A new French film, “The Girl From Monaco,” would probably find better success as a straight thriller or as a screwball sex comedy. But it goes both ways, as it were.
Another French title, “Priceless,” did a similar thing last year. That worked much better than “The Girl From Monaco.” Still, what’s most interesting about this one is that it seems to be two different movies wrestling around inside the same sack.
The location you can guess from the title. A well-known lawyer from Paris, one Bertrand Beauvois (Fabrice Luchini), has come to ritzy Monaco to defend a wealthy widow (Stephane Audran) in a murder case.
Because the Russian mob is involved in the case, Bertrand has been assigned a bodyguard, Christophe (Roschdy Zem, from the awesome “Days of Glory”). This large, serious fellow will not be dissuaded by Bertrand’s insistence that he doesn’t really need a minder.
The two admire each other’s skills, and for a while it looks as though “The Girl From Monaco” might be another Gallic buddy movie. But remember the title, and cherchez la femme.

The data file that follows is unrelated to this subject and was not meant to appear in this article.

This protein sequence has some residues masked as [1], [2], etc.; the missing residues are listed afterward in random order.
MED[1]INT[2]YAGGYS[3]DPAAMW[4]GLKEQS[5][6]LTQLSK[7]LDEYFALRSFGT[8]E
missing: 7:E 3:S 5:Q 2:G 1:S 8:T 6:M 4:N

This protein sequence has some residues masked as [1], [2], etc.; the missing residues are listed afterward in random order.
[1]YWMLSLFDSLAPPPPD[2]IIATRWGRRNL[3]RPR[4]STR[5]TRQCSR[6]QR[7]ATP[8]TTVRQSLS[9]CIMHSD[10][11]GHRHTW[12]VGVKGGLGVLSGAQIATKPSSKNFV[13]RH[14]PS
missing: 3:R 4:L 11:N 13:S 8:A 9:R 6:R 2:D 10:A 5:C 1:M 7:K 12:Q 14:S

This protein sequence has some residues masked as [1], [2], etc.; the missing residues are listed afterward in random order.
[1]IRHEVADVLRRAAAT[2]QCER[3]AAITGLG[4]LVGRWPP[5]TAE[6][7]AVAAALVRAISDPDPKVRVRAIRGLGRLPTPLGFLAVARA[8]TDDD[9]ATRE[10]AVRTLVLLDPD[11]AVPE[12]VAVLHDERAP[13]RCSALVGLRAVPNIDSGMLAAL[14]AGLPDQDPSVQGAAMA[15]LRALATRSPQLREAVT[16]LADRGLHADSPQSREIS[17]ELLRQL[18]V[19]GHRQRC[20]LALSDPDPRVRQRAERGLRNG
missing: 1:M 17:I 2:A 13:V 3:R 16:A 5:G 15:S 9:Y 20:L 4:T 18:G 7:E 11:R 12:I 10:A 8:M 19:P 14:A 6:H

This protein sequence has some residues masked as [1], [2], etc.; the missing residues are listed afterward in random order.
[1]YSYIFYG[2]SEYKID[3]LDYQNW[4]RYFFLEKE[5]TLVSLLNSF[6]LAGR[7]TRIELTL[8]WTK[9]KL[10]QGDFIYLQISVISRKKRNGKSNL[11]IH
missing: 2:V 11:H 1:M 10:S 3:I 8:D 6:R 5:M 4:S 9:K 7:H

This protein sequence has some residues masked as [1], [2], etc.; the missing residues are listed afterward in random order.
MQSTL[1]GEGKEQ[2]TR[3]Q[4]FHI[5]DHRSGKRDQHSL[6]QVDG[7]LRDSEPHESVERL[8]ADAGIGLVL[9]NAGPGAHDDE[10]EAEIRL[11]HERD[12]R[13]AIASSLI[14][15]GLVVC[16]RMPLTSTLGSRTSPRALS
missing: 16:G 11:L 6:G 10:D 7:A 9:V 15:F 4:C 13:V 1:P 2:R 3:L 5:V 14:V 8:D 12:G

She is Audrey, who’s doing the weather for a Monaco TV station. Considering that she is a supermodel-caliber babe in her 20s, and Bertrand is clearly a man in his mid-50s, we might wonder for a while why she is pursuing him.
Could it have something to do with the mob? Christophe is certainly suspicious. But there’s no reasoning with Bertrand, who is (rather understandably) enjoying his little fling. And oh yes, there’s still a murder trial to argue.
Audrey is played by Louise Bourgoin in her film debut. It comes as absolutely no surprise that she actually was a TV weather girl, apparently quite popular in France, before she went over to acting.
She’s easily out-acted by the two men: Zem is deadpan but intriguing as the bodyguard, and Luchini (late of “Intimate Strangers” and “Moliere”), one of my favorite European actors, is exactly right as the cerebral lawyer.
Director Anne Fontaine doesn’t quite pull it off, especially a tricky shift in tone toward the end. But this messed-up movie is more entertaining than many more sensible jobs, and I like that about it.